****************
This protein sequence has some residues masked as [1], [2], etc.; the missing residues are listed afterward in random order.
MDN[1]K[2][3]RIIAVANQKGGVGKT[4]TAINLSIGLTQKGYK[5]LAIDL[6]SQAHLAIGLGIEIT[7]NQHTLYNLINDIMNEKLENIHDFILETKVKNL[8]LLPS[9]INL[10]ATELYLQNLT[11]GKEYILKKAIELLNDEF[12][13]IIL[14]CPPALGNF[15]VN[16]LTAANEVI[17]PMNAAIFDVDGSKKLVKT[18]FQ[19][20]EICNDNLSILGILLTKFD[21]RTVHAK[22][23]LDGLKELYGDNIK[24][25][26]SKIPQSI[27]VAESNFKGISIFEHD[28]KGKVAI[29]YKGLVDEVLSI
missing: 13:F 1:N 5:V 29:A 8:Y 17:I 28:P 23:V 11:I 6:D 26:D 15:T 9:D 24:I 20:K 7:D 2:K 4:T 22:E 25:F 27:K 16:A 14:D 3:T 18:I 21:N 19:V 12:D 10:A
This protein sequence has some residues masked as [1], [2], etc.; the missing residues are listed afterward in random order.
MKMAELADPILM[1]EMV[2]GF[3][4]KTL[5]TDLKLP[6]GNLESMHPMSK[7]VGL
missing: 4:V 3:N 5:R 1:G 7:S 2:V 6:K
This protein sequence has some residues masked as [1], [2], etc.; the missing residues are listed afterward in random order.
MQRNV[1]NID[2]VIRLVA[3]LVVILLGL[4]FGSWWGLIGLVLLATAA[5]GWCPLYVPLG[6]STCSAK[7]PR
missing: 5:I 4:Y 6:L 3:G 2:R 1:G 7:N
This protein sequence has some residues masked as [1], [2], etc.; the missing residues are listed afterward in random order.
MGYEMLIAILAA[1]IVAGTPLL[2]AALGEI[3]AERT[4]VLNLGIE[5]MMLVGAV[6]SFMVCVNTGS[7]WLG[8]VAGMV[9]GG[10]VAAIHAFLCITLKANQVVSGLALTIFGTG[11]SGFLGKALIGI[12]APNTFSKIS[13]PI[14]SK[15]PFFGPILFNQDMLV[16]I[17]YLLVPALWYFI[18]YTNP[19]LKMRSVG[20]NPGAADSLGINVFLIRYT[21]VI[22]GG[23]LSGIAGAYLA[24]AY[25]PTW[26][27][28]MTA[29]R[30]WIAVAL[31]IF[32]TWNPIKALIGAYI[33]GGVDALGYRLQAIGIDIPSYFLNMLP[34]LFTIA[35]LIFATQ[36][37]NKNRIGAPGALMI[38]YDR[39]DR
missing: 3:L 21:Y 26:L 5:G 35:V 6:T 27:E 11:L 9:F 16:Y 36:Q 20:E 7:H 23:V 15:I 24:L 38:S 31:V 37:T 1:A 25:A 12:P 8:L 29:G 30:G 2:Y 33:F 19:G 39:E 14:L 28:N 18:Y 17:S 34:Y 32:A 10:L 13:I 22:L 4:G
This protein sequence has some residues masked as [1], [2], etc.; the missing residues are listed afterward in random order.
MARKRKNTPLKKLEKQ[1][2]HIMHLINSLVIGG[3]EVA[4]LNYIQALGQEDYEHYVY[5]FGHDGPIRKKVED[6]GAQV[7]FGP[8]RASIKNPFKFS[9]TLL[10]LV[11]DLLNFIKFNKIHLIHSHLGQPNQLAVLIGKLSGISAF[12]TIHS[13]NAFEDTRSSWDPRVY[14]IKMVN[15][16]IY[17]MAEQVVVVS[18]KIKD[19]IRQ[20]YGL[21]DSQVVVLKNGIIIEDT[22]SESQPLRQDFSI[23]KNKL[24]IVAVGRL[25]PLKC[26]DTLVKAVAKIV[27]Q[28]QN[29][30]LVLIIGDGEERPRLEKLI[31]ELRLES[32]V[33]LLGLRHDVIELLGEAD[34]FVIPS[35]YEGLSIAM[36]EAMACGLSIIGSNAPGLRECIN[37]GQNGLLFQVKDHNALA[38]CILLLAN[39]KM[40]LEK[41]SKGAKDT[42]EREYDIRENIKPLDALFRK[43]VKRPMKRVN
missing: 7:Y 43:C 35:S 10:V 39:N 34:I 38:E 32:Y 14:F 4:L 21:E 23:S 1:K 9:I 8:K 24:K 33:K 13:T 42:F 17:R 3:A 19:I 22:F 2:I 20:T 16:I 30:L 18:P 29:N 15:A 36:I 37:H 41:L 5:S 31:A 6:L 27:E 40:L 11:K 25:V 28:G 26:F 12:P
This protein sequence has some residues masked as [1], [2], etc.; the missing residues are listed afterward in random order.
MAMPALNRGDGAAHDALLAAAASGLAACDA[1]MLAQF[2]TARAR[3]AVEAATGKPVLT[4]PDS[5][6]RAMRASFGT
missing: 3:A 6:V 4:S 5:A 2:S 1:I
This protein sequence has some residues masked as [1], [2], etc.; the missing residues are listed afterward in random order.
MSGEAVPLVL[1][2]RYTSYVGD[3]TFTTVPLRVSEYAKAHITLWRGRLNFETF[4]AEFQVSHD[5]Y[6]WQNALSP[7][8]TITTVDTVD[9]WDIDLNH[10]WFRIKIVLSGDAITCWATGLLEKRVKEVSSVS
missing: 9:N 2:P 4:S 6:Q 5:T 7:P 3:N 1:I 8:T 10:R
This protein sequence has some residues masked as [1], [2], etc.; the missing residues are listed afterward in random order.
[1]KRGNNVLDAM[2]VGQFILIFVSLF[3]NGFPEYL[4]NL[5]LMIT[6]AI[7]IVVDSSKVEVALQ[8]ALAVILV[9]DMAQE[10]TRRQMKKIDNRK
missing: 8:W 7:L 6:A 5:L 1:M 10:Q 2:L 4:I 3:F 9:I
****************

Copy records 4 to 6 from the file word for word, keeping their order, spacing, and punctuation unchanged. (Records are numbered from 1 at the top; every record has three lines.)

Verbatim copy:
This protein sequence has some residues masked as [1], [2], etc.; the missing residues are listed afterward in random order.
MGYEMLIAILAA[1]IVAGTPLL[2]AALGEI[3]AERT[4]VLNLGIE[5]MMLVGAV[6]SFMVCVNTGS[7]WLG[8]VAGMV[9]GG[10]VAAIHAFLCITLKANQVVSGLALTIFGTG[11]SGFLGKALIGI[12]APNTFSKIS[13]PI[14]SK[15]PFFGPILFNQDMLV[16]I[17]YLLVPALWYFI[18]YTNP[19]LKMRSVG[20]NPGAADSLGINVFLIRYT[21]VI[22]GG[23]LSGIAGAYLA[24]AY[25]PTW[26][27][28]MTA[29]R[30]WIAVAL[31]IF[32]TWNPIKALIGAYI[33]GGVDALGYRLQAIGIDIPSYFLNMLP[34]LFTIA[35]LIFATQ[36][37]NKNRIGAPGALMI[38]YDR[39]DR
missing: 3:L 21:Y 26:L 5:G 35:V 6:T 27:E 11:L 9:F 16:Y 36:Q 20:E 7:H 23:V 15:I 24:L 38:S 31:V 37:T 1:A 25:A 12:P 8:L 29:G 30:G 2:Y 33:F 19:G 39:E 14:L 28:N 18:Y 17:S 34:Y 32:A 10:L 13:I 22:L 4:G
This protein sequence has some residues masked as [1], [2], etc.; the missing residues are listed afterward in random order.
MARKRKNTPLKKLEKQ[1][2]HIMHLINSLVIGG[3]EVA[4]LNYIQALGQEDYEHYVY[5]FGHDGPIRKKVED[6]GAQV[7]FGP[8]RASIKNPFKFS[9]TLL[10]LV[11]DLLNFIKFNKIHLIHSHLGQPNQLAVLIGKLSGISAF[12]TIHS[13]NAFEDTRSSWDPRVY[14]IKMVN[15][16]IY[17]MAEQVVVVS[18]KIKD[19]IRQ[20]YGL[21]DSQVVVLKNGIIIEDT[22]SESQPLRQDFSI[23]KNKL[24]IVAVGRL[25]PLKC[26]DTLVKAVAKIV[27]Q[28]QN[29][30]LVLIIGDGEERPRLEKLI[31]ELRLES[32]V[33]LLGLRHDVIELLGEAD[34]FVIPS[35]YEGLSIAM[36]EAMACGLSIIGSNAPGLRECIN[37]GQNGLLFQVKDHNALA[38]CILLLAN[39]KM[40]LEK[41]SKGAKDT[42]EREYDIRENIKPLDALFRK[43]VKRPMKRVN
missing: 7:Y 43:C 35:S 10:V 39:N 34:I 38:E 32:Y 14:F 4:L 21:E 23:S 1:K 9:I 8:K 24:K 33:K 13:T 42:F 17:R 3:A 19:I 22:F 2:I 20:T 16:I 30:L 18:P 29:N 15:A 36:I 37:H 41:L 5:S 31:A 6:L 27:E 40:L 11:K 25:V 28:G 26:F 12:P
This protein sequence has some residues masked as [1], [2], etc.; the missing residues are listed afterward in random order.
MAMPALNRGDGAAHDALLAAAASGLAACDA[1]MLAQF[2]TARAR[3]AVEAATGKPVLT[4]PDS[5][6]RAMRASFGT
missing: 3:A 6:V 4:S 5:A 2:S 1:I